CenturyLink the Cloud Development Center contributes ElasticLINQ to the community

Today I’m pleased to announce that the developers of the CenturyLink Cloud Development Center are contributing ElasticLINQ to the community. ElasticLINQ is a tool for those who wish to find and retrieve documents from Elasticsearch and easily convert those documents into .NET classes.

ElasticLINQ will help developers ease the transition from relational databases to distributed NoSQL systems. Using the same query language for SQL and NoSQL makes the transition simpler. This code was created by .NET devs for .NET devs and today we’ve made it available on GitHub under the Apache 2 license.

Who might use it? Any company looking to write for or port software into a distributed cloud environment could benefit from these technologies.  A typical use case is devs who are using Elasticsearch as a full-featured search system for an existing NoSQL database (such as a document storage system like Couchbase).  They will use ElasticLINQ to give them LINQ syntax to query documents stored in Elasticsearch.

This is a familiar use case for our CenturyLink Cloud engineering team here in Seattle.  ElasticLINQ was one of the outputs of our efforts to transition from MS SQL Server. Our team uses Couchbase and Elasticsearch extensively – they are central to our cloud management portal.  Our documents are stored in Couchbase and replicated into Elasticsearch for later querying.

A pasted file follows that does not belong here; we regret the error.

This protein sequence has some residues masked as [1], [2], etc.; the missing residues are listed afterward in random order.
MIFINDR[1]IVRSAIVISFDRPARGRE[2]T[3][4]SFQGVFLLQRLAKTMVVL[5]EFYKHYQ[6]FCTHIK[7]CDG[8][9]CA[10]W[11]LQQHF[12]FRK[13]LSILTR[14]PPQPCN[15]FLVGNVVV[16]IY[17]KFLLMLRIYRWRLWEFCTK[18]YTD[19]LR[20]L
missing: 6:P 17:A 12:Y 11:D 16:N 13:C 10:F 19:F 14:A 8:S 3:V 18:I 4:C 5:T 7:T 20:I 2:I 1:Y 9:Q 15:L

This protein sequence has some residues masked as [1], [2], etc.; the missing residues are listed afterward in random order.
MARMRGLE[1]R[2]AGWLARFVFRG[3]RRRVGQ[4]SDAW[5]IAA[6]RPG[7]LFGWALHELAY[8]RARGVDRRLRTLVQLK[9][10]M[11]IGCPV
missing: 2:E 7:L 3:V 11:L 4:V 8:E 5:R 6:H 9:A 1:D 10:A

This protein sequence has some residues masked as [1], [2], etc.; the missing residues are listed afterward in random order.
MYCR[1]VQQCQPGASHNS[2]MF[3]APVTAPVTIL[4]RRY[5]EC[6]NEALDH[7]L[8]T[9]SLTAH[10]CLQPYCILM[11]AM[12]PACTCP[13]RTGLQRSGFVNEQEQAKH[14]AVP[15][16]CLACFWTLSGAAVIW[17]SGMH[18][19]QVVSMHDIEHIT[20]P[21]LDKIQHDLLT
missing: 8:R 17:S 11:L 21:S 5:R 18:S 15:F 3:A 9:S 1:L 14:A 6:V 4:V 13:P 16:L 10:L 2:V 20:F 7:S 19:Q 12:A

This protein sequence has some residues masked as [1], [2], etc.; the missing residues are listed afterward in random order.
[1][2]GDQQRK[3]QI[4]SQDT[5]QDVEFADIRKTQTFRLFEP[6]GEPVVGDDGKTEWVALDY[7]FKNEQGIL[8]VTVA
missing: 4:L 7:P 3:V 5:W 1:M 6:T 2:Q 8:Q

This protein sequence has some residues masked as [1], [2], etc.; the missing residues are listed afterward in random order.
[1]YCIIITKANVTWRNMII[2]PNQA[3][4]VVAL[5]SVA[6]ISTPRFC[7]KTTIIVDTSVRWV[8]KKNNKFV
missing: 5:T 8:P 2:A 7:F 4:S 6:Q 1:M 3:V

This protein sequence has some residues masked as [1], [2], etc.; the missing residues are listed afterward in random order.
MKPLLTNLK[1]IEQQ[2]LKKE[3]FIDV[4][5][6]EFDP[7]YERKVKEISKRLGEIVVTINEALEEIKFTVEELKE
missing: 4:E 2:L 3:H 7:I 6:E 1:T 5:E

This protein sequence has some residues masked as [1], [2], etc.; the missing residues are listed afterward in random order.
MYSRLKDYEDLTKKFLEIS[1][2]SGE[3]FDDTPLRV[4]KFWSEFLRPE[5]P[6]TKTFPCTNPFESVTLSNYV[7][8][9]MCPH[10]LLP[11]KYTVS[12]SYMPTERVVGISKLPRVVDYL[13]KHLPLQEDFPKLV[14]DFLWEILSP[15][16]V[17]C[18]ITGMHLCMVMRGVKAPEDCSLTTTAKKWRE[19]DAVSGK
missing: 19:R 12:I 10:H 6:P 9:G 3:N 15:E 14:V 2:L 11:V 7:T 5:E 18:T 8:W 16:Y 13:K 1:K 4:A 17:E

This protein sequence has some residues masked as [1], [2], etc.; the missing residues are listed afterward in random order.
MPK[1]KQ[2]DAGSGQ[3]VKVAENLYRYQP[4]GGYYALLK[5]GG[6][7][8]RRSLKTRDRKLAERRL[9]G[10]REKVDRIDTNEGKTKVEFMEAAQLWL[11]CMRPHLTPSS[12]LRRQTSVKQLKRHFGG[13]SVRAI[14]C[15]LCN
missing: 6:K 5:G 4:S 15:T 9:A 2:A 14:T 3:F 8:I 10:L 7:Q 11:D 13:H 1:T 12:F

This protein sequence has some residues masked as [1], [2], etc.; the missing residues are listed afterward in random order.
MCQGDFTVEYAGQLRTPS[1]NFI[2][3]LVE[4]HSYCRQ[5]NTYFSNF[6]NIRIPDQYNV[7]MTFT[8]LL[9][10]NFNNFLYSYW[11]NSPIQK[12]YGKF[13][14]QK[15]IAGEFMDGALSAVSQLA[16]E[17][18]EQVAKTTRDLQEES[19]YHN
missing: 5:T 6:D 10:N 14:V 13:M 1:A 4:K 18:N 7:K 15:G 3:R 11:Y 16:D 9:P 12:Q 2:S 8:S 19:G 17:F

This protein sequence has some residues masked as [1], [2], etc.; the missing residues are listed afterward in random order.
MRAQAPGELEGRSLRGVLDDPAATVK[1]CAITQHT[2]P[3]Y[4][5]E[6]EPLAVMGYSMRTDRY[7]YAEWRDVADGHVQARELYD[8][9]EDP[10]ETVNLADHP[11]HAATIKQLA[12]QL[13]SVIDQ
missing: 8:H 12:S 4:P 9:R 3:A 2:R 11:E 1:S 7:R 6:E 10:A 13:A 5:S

And of course, our engineering teams are not alone in making the shift to NoSQL platforms.  After prototyping the tool, we realized it would have broader applicability in the industry and invested in building it out.  We are pleased to offer ElasticLINQ to help accelerate this trend as we recognize these systems will play an increasingly important role in the enterprise.

One of the reasons I joined Tier 3 was the team’s strong commitment to open source —a commitment that was reinforced by Jared Wray at the time of our acquisition by CenturyLink. Open source is and will remain a powerful driver for our engineering team and this project is just one of many in a continuing series we’ll release this year.

Read the ‘Getting Started,’ try out the code and let us know what you think.

Jim Newkirk

VP of Cloud Development